Recently, our customer, Rivetz, announced their Dual Roots of Trust solution to protect private keys in a mobile phone, even if one of the systems is compromised. The Rivetz software generates and distributes the private key between the two roots – the Trusted Execution Environment (TEE) running in ARM TrustZone and the SIM card. This means that both roots would have to be compromised in order to get the user’s private key. Since the TEE is controlled by the phone manufacturer and the SIM is controlled by the mobile carrier, the user’s data is also protected from insider attacks or a vendor security breach.
The world is facing an increasing threat from quantum computers. All widely deployed public key cryptosystems, namely, RSA, ECC and (EC)DH, will be broken due to Shor’s algorithm running on a quantum computer. To mitigate this threat, NIST started a call for proposal to identify cryptographic algorithms that are secure against quantum computers (a.k.a, post-quantum cryptosystems or PQC).
There are four primary use cases for implementing trusted computing with a Trusted Platform Module (TPM), the cryptographic module standardized by the Trusted Computing Group. This blog will give a brief overview of those use cases, which can be combined to create more complex and powerful solutions.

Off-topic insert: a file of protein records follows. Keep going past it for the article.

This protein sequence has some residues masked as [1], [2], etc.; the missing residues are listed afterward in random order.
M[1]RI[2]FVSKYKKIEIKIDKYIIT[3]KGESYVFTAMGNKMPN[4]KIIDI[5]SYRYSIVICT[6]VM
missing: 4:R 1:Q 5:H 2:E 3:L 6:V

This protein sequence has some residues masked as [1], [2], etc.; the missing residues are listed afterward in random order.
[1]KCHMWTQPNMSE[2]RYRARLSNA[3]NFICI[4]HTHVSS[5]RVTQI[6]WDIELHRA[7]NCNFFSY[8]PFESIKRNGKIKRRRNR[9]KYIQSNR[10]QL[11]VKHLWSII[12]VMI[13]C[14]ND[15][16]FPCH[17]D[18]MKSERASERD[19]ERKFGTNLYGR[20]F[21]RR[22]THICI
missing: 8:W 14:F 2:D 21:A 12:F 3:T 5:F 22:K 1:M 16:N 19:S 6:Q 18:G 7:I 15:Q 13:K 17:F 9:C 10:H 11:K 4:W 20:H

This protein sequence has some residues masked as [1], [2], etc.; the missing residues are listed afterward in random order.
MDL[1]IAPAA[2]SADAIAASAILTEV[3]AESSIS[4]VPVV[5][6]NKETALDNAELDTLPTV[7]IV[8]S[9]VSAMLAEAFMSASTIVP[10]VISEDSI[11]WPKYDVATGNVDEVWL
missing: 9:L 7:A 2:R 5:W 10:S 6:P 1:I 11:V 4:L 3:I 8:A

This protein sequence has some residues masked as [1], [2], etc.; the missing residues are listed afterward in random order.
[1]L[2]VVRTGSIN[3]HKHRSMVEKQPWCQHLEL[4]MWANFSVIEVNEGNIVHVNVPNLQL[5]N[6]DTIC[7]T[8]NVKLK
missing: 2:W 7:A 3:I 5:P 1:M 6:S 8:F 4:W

There are two worlds of computer security - high-end systems and then everything else. Both high- and low-end systems typically employ “top-down” defenses to harden their attack surfaces. These are “software-only” security techniques.
Topics: DSRC, Connected Vehicles, Research, V2V, TPM, Trusted Computing, TSS, Cyber Security, Autonomous Vehicles, Embedded Security, Regulation, Automotive, V2X, Internet of Things, Privacy, Quantum Computing, Cryptography, NTRU, BCAM, SCMS
The IoT, or the "Internet of Things," represents an exciting period of innovation in our lives. It describes a world of devices all connected to the internet, a world in which inanimate technology that we use and see every day is becoming smarter. It also predicts a continuous journey towards greater ease and convenience, a future in which technology interacts with us as much as we do with it. As you can imagine, this comes with both perks and drawbacks.
Over the past year, there have been a rush of Internet of Things (IoT) cyber-attacks, the most famous of which was the IoT Denial of Service attack on Dyn that disrupted internet traffic for a day. As more IoT devices are deployed, the frequency of serious cyber-attacks will only increase, and increase quickly. Many consumer IoT manufacturers are under intense schedule and cost pressures where a delay to add cyber security could be the difference between success and failure. Industrial IoT companies have a different problem, where long product lifecycles make security difficult to manage and almost impossible to retroactively deploy.